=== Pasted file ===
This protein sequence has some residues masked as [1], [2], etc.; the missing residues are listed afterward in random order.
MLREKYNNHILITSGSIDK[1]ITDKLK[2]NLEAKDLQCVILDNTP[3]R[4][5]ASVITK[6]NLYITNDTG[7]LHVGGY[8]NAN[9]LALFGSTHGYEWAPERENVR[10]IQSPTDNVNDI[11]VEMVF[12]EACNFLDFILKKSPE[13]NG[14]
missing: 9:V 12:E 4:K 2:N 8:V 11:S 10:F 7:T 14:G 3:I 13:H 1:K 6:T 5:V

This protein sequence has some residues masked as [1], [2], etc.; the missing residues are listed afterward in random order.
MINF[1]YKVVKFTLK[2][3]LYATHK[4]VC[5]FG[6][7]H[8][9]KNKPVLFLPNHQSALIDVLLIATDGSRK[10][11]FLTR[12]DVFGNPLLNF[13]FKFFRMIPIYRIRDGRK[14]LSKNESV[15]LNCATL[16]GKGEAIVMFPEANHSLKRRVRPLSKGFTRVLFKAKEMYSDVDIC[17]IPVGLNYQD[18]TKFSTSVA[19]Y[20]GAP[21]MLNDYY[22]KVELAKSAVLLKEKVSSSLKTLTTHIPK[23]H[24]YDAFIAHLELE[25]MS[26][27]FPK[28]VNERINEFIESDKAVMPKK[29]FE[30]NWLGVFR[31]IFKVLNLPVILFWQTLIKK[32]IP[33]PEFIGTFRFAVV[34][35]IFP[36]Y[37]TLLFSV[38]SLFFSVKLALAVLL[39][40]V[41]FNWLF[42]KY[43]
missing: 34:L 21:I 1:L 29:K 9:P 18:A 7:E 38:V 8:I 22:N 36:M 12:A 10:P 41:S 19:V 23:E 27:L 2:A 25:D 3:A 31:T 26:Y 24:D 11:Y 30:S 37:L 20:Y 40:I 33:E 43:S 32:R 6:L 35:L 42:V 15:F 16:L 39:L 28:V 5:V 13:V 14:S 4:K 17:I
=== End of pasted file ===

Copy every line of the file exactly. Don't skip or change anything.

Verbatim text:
This protein sequence has some residues masked as [1], [2], etc.; the missing residues are listed afterward in random order.
MLREKYNNHILITSGSIDK[1]ITDKLK[2]NLEAKDLQCVILDNTP[3]R[4][5]ASVITK[6]NLYITNDTG[7]LHVGGY[8]NAN[9]LALFGSTHGYEWAPERENVR[10]IQSPTDNVNDI[11]VEMVF[12]EACNFLDFILKKSPE[13]NG[14]
missing: 9:V 12:E 4:K 2:N 8:V 11:S 10:F 7:T 14:G 3:I 13:H 1:K 6:T 5:V

This protein sequence has some residues masked as [1], [2], etc.; the missing residues are listed afterward in random order.
MINF[1]YKVVKFTLK[2][3]LYATHK[4]VC[5]FG[6][7]H[8][9]KNKPVLFLPNHQSALIDVLLIATDGSRK[10][11]FLTR[12]DVFGNPLLNF[13]FKFFRMIPIYRIRDGRK[14]LSKNESV[15]LNCATL[16]GKGEAIVMFPEANHSLKRRVRPLSKGFTRVLFKAKEMYSDVDIC[17]IPVGLNYQD[18]TKFSTSVA[19]Y[20]GAP[21]MLNDYY[22]KVELAKSAVLLKEKVSSSLKTLTTHIPK[23]H[24]YDAFIAHLELE[25]MS[26][27]FPK[28]VNERINEFIESDKAVMPKK[29]FE[30]NWLGVFR[31]IFKVLNLPVILFWQTLIKK[32]IP[33]PEFIGTFRFAVV[34][35]IFP[36]Y[37]TLLFSV[38]SLFFSVKLALAVLL[39][40]V[41]FNWLF[42]KY[43]
missing: 34:L 21:I 1:L 29:K 9:P 18:A 7:E 38:V 8:I 22:N 36:M 12:A 10:P 41:S 19:V 23:E 27:L 2:A 25:D 3:A 31:T 26:Y 24:D 11:Y 30:S 37:L 20:Y 40:I 33:E 43:S 32:R 6:L 35:L 42:V 15:F 16:L 39:L 28:V 5:V 13:V 14:S 4:K 17:I